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Mavericks 100 Hawks 98



Team Poss Off Eff eFG% FT Rate OR% TO%
ATL 94.7 1.04 50.7 29.3 22.7 20.1
DALL 94.7 1.06 49.4 20.2 32.6 18.0

It may be useful to look at the table above to make sense of a game where neither team lead by more than four points during a low-scoring, not especially well but evenly played first half* before the second half featured a lengthy period of Dallas dominance followed by a brief, spirited, three-point heavy but narrowly futile Atlanta response**.

*A representative sample: from 3:38 to 1:18 of the second quarter, not a single point was scored while the teams combined to miss seven shots and turn the ball over three times.

**Mike Bibby and Joe Johnson combined to score 26 points in the first 39:27 of the game before combining to score 27 points in the final 8:33.

In a deceptively* high-paced game, Atlanta shot slightly better from the field and got to the free throw line more frequently but neither shot well enough from the field nor often enough from the line to overcome Dallas's greater number of field goal attempts which they accrued by (shock, horror) dominating their offensive glass and not turning the ball over as often as did the Hawks.

*Deceptively, in that, many of the possessions were short because of a turnover rather than something either offense wanted to accomplish quickly.

As I expected, the Hawks had no one who could keep Jose Juan Barea out of the lane though that did not prove dangerous until the third quarter commenced. Jason Terry caused fewer problems than I expected but Dirk Nowitzki came out a clear victor over Josh Smith in the battle of offensive star versus defensive star.

Despite that, had Brandon Bass (14 points on 9 shots, 6 rebounds, 3 of them offensive) not outplayed Marvin Williams the Hawks could have won. Then again, had Brandon Bass not played so well, the Hawks might not have fallen far enough behind to throw caution to the wind and begin to score points easily against a team that likely (and reasonably) assumed they had the game in hand.

Kudos to Zaza Pachulia, who, in Al Horford's absence, played the Erick Dampier/DaSagana Diop tandem to a draw. The less said about the rest of the Hawks' bench, the better, though Solomon Jones did contribute a nice six-and-a-half minute stretch in the second quarter.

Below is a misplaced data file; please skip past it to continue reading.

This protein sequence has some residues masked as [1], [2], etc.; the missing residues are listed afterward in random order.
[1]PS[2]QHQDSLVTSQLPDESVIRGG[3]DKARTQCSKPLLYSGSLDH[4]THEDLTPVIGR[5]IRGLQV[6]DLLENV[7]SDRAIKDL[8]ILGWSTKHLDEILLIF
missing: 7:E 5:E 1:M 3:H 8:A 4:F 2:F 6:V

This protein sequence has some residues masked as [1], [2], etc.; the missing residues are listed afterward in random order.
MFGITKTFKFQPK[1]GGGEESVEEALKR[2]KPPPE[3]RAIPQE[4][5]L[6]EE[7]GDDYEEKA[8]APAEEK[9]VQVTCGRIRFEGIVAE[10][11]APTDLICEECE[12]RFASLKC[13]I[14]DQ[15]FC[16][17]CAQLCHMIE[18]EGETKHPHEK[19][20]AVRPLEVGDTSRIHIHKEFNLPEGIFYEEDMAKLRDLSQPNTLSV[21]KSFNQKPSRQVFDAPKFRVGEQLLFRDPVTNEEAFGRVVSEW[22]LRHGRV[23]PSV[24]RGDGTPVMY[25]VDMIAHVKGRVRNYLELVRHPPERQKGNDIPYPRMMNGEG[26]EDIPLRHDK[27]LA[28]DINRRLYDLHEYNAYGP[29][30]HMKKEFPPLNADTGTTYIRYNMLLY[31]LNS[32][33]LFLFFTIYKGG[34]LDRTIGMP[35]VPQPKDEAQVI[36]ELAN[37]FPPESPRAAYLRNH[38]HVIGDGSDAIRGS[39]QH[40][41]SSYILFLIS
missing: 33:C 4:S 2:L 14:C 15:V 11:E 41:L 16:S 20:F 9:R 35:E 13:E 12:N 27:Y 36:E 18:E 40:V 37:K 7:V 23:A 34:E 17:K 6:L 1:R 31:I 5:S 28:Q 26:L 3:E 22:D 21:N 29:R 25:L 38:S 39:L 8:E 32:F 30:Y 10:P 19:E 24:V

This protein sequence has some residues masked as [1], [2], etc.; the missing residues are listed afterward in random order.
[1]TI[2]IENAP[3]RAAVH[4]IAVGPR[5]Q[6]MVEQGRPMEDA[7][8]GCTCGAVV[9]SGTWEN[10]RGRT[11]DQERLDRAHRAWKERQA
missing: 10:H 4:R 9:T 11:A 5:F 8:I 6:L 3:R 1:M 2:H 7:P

Josh Smith on turning the ball over after first stealing it with the Hawks down 2 in the final minute:

"That summed up exactly what kind of night it was for us. It was so uncharacteristic of us to turn the ball over like that. I was trying to get a handle on the ball and just lost it.”

Joe Johnson:

"That [late turnover by Smith] isn’t what cost us the game. We turned the ball over all night, and we allowed them to get us on our heels in the third quarter and push that lead out …And yeah, we showed a lot of pride coming back the way we did in the last four minutes. But there are no moral victories for us this year. Those days are over.”

Some statistical analysis from Mike Woodson:

"The turnovers were huge. We had 19 turnovers, and that was 19 opportunities you didn’t give yourself to score. We made plays down the stretch to get back in it, but we had that dry, 16-point third quarter that just put us behind. And you can’t spot this team. They’re too good for that.”

A more disputable comment from Coach Woodson regarding Acie Law IV:

"He's caught in between a couple of veterans, and it's tough. I've got to help him out a little. He's going to be fine for us."

Here's an idea to help Law out: use him as the backup point guard. If he's caught in between a couple of veterans, one of whom is Flip Murray, I suspect that a) you're being disingenuous about needing to help him out (hence the "little" that ends that sentence) and b) you don't actually believe that he's going to be fine. If he's anything, Acie Law is a point guard. Flip Murray can do whatever it is he does playing off the ball.